For decades, the Supreme Court has expressly declined to address whether the Fifth Amendment right against self-incrimination prohibits the State from using evidence of a non-testifying defendant’s pre-arrest silence in its case-in-chief. But it did so last term in Salinas v. Texas, a ruling that significantly affected the rights of Americans set forth in Miranda v. Arizona. In Salinas, the Court considered whether the Fifth Amendment’s protection against self-incrimination bars the admission of evidence about a defendant’s pre-arrest, pre-Miranda silence as substantive evidence of guilt. However, the Court did not ultimately address this broad issue. Instead, a three-justice plurality only narrowly held that because Salinas did not expressly invoke his Fifth Amendment privilege in his pre-arrest, pre-Miranda police interview, his [...]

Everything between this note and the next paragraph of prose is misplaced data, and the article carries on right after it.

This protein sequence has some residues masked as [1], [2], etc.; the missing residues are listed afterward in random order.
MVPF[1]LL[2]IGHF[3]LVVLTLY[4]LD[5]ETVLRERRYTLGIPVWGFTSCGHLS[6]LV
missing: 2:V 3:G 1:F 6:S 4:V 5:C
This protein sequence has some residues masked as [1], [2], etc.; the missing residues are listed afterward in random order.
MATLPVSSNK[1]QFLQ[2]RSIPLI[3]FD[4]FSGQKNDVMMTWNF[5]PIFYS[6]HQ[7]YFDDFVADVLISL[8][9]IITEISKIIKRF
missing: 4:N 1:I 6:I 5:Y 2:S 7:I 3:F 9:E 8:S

PdfPDF by Daniel J. Hulsebosch | December-19-2014 |

Americans and their historians have long viewed constitution-making in the Founding Era as a local event with global repercussions. It is a story of American ideals and interests in which American drafters, voters, and ratifiers made key decisions. Americans then began to work out the meaning of their constitutions in state and federal institutions, which required that some officeholders be citizens. Only after the ratification of the federal Constitution did foreign nations take heed, through imitation and (later) force. This myth of the originally authentic, and later diffusionist constitution, is not limited to the United States.It has been the dominant conception of constitution-making in many times and places.   In fact, American constitution-making began as an international process. All the [...]